Intimate experience: When it comes to game drives, you have your own vehicle and guide to take you through
Just recently, Mahali Mzuri was voted overall the best hotel in the world in the Travel and Leisure World’s Best Awards, and my wanderlust led me there, to experience some of the things that makes it renowned and on top of its game.
My safari began early in the morning with Safarilink, which has daily flights to the destination, stopping at any of the eight major airstrips in The Mara.
With all the Covid-19 protocols observed as it is now the norm, there we were up in the sky with Captain Shahid and his co-pilot Brian, who were gracious enough to explain some of the features we would come across along the way.
Though I love to keep to myself during travel, I was in great company with fellow travel buffs, busy chatting about our expectations all the way to Olare Orok Airstrip.
We arrived at lunchtime and after a sumptuous meal, it was time to check my tent, one of the 12 in the camp.
I was taken to the family one, complete with an en-suite private bath, cosy bedding, my own bottle of wine, as well as leather furniture just for lounging, and, what amazed me the most, expansive windows and doors that opened up to a gigantic deck, where I could catch some action, now that the migration is on, as I read or just relaxed.
In as much as we have the crossings at this time, which is one of the reasons I was in Masai Mara, one can opt to chill in the tent rather than venture out on a game drive to watch it all, and they will be just fine.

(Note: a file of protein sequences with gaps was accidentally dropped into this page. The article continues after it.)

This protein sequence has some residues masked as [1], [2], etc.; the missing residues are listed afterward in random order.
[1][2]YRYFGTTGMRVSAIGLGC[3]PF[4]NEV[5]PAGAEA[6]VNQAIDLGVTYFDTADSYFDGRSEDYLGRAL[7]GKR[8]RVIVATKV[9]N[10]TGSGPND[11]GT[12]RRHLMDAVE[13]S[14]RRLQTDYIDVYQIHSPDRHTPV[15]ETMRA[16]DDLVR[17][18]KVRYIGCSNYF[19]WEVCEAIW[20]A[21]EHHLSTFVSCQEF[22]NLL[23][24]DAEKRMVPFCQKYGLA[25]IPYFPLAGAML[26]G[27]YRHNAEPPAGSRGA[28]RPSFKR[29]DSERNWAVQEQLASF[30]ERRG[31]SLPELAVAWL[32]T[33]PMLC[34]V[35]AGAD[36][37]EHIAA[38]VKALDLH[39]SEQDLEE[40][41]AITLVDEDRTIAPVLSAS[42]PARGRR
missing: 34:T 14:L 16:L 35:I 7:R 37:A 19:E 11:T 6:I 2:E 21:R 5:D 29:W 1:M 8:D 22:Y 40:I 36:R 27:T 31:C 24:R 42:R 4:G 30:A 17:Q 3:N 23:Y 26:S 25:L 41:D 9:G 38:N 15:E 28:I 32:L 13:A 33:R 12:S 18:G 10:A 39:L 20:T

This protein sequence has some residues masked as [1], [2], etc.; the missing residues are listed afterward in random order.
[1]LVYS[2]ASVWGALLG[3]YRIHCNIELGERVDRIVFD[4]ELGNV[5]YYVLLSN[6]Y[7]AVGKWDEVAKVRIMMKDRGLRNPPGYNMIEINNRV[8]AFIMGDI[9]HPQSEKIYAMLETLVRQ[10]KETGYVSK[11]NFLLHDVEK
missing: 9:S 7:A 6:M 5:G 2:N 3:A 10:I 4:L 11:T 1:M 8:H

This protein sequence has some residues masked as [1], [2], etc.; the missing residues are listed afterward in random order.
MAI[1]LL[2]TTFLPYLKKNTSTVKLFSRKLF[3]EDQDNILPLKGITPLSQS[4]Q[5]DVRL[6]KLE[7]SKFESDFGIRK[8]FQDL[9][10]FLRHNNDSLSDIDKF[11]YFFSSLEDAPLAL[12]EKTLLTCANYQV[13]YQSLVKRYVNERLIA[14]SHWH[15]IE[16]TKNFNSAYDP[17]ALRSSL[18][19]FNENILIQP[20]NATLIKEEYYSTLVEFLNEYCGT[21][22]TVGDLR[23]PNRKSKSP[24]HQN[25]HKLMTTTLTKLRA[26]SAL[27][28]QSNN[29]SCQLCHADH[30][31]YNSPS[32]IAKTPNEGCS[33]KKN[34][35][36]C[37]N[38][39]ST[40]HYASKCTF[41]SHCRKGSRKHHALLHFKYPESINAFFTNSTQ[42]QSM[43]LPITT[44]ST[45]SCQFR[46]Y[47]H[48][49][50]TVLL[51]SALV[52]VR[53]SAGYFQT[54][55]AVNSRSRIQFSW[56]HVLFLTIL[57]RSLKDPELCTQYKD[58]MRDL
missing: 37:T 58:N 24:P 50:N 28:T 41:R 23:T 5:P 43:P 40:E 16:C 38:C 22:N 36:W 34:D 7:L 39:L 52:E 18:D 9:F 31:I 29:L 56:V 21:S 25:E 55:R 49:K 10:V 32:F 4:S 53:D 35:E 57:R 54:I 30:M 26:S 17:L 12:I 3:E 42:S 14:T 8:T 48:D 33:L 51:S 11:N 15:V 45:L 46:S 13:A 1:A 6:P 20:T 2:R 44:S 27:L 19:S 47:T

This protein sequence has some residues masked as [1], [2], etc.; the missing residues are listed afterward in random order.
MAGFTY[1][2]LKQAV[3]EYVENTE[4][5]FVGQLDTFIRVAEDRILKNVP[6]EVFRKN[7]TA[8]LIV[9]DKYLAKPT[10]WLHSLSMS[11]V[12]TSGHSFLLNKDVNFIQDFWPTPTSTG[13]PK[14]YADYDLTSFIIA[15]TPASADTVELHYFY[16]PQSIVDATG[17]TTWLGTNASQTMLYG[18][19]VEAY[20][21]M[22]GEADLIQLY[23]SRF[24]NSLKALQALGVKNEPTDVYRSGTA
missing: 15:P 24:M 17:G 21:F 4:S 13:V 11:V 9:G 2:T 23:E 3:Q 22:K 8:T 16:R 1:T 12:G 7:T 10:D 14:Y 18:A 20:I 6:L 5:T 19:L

Another thing I liked was how one gets personalised service. For instance, when it comes to game drives, you have your own vehicle and guide to take you through, and it’s also in a conservancy, which in my view has plenty of wildlife.
Again, it’s easier to go off road for better photo ops. Having groups of other tourists with you, all trying to catch a glimpse of a cheetah, or leopard, and the best angle for a good shot, can be exhausting. In other instances, one just desires privacy for one reason or another.
In one of my game drives, I had an experienced guide, Betty Maita, who took me round the Olare Motorogi Conservancy, and like an encyclopaedia, offered insightful details on the animals as well as plants around.
It was my first time actually, having a female guide, and it was amazing watching how skilfully she drove the Land Cruiser on the difficult terrain. She shared that when she was young, she used to go to camps, and loved how the guides took care of the guests.
Then, she met a traveller who inspired her young Maasai community members to go to school and learn how to be guides.
She was amongst the first female guides, as they were only three of them in the midst of 23 males.
Betty says being a female guide requires some level of toughness, especially when dealing with men in the field.
“You have to be tough to be respected in the field,” she tells me as she stops the 4x4 to explain more about a martial eagle that was perched on an acacia tree.
“But nowadays, they have learnt to respect me. I have also learnt how to deal with all types of clients,” she adds.
I was also driven by John Nchoe, who looked sharp dressed in his Maasai regalia.
“It is good to appreciate your culture. When guests see you comfy in your attire, you are actually promoting it to them,” he elucidated.
I think this is another reason the camp is top notch. It is the time they take to ensure each staff is well versed with the culture, and experienced in their work.
The cuisine too is personalised, and despite the camp being located in a remote area, meals are varied and detailed, with many ingredients and offerings one would expect of such a host.